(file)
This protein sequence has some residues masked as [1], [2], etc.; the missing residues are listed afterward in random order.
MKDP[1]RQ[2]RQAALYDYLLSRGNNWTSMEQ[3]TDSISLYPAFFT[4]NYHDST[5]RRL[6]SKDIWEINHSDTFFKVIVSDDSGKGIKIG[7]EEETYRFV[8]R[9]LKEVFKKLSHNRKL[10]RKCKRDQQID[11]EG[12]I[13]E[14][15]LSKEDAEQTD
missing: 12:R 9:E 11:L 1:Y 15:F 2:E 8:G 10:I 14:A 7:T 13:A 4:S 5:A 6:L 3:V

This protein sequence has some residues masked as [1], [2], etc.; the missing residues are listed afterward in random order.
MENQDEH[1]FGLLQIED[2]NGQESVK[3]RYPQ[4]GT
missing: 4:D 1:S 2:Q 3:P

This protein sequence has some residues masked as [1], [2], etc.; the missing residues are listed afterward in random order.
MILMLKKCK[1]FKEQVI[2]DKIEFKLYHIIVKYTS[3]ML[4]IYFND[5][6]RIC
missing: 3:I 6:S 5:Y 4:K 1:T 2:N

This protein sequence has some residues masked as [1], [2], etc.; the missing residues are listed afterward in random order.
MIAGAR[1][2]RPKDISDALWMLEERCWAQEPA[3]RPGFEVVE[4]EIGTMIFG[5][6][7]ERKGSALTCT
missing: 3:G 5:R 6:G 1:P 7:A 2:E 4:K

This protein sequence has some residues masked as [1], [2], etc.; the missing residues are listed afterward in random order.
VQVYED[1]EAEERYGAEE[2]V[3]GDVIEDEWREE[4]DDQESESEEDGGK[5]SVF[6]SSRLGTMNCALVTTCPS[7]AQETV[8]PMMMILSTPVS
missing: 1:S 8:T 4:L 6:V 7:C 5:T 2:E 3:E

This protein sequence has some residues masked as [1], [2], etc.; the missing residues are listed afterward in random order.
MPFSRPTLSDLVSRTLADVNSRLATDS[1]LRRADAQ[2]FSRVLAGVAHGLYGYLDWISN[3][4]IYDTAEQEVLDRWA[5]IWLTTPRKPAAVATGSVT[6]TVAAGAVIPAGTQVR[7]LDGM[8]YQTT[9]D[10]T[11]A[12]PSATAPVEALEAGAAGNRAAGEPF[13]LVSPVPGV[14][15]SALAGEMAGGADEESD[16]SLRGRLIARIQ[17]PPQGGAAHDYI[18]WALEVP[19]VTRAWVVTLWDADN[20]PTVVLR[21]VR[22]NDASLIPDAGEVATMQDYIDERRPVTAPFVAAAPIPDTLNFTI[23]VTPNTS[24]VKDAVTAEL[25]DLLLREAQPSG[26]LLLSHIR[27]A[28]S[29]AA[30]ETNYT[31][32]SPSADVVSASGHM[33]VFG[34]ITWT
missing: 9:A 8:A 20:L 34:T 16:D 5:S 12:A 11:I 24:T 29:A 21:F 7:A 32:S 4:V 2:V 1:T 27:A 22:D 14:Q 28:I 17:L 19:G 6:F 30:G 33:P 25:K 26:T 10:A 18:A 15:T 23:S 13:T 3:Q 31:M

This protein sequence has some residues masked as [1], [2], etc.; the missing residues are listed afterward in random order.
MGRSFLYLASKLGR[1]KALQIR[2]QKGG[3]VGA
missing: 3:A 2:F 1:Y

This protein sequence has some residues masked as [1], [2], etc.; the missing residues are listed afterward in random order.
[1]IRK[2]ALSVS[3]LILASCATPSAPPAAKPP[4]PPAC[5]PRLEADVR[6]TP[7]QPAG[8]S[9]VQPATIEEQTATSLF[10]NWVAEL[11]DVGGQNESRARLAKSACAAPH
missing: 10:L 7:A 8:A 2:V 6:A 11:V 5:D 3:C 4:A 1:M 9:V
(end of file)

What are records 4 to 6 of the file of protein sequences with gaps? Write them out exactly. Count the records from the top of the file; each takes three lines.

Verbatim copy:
This protein sequence has some residues masked as [1], [2], etc.; the missing residues are listed afterward in random order.
MIAGAR[1][2]RPKDISDALWMLEERCWAQEPA[3]RPGFEVVE[4]EIGTMIFG[5][6][7]ERKGSALTCT
missing: 3:G 5:R 6:G 1:P 7:A 2:E 4:K

This protein sequence has some residues masked as [1], [2], etc.; the missing residues are listed afterward in random order.
VQVYED[1]EAEERYGAEE[2]V[3]GDVIEDEWREE[4]DDQESESEEDGGK[5]SVF[6]SSRLGTMNCALVTTCPS[7]AQETV[8]PMMMILSTPVS
missing: 1:S 8:T 4:L 6:V 7:C 5:T 2:E 3:E

This protein sequence has some residues masked as [1], [2], etc.; the missing residues are listed afterward in random order.
MPFSRPTLSDLVSRTLADVNSRLATDS[1]LRRADAQ[2]FSRVLAGVAHGLYGYLDWISN[3][4]IYDTAEQEVLDRWA[5]IWLTTPRKPAAVATGSVT[6]TVAAGAVIPAGTQVR[7]LDGM[8]YQTT[9]D[10]T[11]A[12]PSATAPVEALEAGAAGNRAAGEPF[13]LVSPVPGV[14][15]SALAGEMAGGADEESD[16]SLRGRLIARIQ[17]PPQGGAAHDYI[18]WALEVP[19]VTRAWVVTLWDADN[20]PTVVLR[21]VR[22]NDASLIPDAGEVATMQDYIDERRPVTAPFVAAAPIPDTLNFTI[23]VTPNTS[24]VKDAVTAEL[25]DLLLREAQPSG[26]LLLSHIR[27]A[28]S[29]AA[30]ETNYT[31][32]SPSADVVSASGHM[33]VFG[34]ITWT
missing: 9:A 8:A 20:L 34:T 16:D 5:S 12:A 11:I 24:T 29:A 21:F 7:A 32:S 4:V 2:V 1:T 27:A 22:D 14:Q 28:I 17:L 19:G 6:F 30:G 33:P 25:K 26:T 10:A 18:A 15:T 23:S 13:T 3:Q 31:M